Digital Law Up(to)date: From 'confidentiality of letters' to 'confidentiality of private communications'?

BE Law

The Belgian Parliament published a proposal to amend article 29 of the Belgian Constitution (see here). The provision now states that the “confidentiality of letters is inviolable”. If the proposal is adopted, article 29 should read as follows: “The confidentiality of private communications is inviolable, except in the cases and conditions established by law”.

Firstly, the new article 29 removes any doubts as to its absolute character. Like most other fundamental rights, restrictions to this inviolability may be allowed.

Secondly, the change in words used in not merely cosmetic. The objective is to clearly extend the scope of article 29 to all forms of communication, including those developed by new technologies. What may seem strange is the expression "private communication", which is not found in the European Convention on Human Rights (article 8 speaks of correspondence) or in the Charter of Fundamental Rights of the European Union (article 7 speaks of communications). One explanation could be the desire to link this confidentiality of communications (article 29) to the right to privacy (article 22). Whereas in Belgian constitutional law these two elements are enshrined in different provisions, in the European texts they are enshrined in an all-encompassing provision protecting different components of the right to privacy.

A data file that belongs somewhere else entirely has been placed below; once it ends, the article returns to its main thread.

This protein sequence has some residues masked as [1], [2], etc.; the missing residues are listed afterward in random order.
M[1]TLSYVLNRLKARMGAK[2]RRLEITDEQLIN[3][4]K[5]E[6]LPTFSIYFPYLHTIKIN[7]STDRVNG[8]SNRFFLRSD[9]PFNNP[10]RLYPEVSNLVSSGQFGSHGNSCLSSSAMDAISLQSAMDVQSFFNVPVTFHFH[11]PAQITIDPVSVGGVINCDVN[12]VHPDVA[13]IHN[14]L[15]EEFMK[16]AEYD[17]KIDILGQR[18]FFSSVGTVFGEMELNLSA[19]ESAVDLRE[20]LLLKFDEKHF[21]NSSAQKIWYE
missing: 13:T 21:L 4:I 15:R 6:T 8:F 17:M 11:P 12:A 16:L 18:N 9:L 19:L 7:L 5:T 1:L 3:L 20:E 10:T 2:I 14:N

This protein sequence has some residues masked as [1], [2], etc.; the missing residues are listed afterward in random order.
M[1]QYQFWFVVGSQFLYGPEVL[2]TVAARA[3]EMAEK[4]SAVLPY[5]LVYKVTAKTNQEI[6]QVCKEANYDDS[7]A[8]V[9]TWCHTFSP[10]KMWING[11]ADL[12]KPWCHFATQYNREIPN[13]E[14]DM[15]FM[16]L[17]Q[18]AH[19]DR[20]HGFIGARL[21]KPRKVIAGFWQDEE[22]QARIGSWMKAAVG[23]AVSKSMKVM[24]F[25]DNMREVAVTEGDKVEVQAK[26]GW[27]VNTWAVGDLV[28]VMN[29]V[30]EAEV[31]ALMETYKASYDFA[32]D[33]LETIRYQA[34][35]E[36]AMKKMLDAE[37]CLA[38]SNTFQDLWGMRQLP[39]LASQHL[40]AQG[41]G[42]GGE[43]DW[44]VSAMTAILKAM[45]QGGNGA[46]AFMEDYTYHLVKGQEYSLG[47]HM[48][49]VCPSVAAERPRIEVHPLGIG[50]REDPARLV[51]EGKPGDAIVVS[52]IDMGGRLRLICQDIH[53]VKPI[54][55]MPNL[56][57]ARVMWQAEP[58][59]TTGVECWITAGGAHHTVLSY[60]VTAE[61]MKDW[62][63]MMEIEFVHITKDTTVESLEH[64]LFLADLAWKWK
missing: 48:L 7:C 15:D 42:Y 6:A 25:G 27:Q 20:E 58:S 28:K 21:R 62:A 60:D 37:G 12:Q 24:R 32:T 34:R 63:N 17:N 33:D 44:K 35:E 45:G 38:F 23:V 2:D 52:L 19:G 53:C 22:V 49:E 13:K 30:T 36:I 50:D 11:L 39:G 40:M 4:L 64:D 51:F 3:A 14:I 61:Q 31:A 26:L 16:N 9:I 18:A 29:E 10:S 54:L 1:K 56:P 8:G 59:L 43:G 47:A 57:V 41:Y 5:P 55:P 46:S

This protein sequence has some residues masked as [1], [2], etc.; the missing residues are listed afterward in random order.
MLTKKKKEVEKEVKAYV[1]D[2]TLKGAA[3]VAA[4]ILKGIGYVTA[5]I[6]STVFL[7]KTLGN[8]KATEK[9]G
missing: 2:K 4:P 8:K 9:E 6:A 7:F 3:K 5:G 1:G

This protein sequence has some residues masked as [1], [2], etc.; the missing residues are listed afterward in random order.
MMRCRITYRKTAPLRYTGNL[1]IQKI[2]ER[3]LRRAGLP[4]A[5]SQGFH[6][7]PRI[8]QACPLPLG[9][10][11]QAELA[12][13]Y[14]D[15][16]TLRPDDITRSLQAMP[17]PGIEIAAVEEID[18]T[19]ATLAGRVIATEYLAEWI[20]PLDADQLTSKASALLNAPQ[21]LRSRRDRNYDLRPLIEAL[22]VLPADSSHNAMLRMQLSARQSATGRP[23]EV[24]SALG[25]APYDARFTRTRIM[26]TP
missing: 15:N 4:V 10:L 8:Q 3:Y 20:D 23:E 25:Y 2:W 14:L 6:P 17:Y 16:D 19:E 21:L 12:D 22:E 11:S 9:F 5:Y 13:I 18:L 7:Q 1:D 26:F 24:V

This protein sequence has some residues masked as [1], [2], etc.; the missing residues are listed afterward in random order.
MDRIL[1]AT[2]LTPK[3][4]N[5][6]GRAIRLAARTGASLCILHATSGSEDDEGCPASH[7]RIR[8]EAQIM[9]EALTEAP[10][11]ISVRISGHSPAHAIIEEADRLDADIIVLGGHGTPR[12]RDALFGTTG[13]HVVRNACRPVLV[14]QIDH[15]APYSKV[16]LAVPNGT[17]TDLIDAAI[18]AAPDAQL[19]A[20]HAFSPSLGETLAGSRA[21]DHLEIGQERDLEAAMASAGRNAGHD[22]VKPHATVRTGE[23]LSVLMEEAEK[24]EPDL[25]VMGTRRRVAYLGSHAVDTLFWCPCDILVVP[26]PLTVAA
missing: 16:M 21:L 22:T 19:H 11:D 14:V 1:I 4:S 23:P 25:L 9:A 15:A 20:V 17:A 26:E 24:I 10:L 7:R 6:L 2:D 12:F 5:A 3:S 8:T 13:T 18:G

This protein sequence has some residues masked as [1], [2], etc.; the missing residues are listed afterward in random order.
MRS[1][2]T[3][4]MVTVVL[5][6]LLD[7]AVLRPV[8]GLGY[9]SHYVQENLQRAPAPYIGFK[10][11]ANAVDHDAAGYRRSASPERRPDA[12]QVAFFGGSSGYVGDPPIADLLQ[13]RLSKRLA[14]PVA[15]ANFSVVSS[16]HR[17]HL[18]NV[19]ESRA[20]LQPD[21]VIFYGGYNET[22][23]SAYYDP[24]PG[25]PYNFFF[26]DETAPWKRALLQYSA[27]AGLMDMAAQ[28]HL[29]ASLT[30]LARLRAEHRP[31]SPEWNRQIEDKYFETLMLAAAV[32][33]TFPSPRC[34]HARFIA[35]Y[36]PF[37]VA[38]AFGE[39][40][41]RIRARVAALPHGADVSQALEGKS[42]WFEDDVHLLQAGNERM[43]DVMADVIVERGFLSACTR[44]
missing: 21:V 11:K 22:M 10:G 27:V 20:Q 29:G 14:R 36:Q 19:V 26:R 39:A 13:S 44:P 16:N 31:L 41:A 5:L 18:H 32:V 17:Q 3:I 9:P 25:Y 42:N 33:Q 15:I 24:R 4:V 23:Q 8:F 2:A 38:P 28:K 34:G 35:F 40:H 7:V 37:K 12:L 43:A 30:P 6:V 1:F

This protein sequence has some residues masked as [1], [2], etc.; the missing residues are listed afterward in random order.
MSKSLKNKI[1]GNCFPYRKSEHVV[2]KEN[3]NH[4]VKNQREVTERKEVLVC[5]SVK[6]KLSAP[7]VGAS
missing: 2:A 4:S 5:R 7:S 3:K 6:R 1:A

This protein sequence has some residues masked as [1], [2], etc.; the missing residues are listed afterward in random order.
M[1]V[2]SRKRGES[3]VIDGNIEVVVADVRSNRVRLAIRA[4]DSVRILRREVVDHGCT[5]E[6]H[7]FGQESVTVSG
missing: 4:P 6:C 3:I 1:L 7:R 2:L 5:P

This article was co-authored by Edouard Cruysmans in his capacity of Professional Support Lawyer at Stibbe.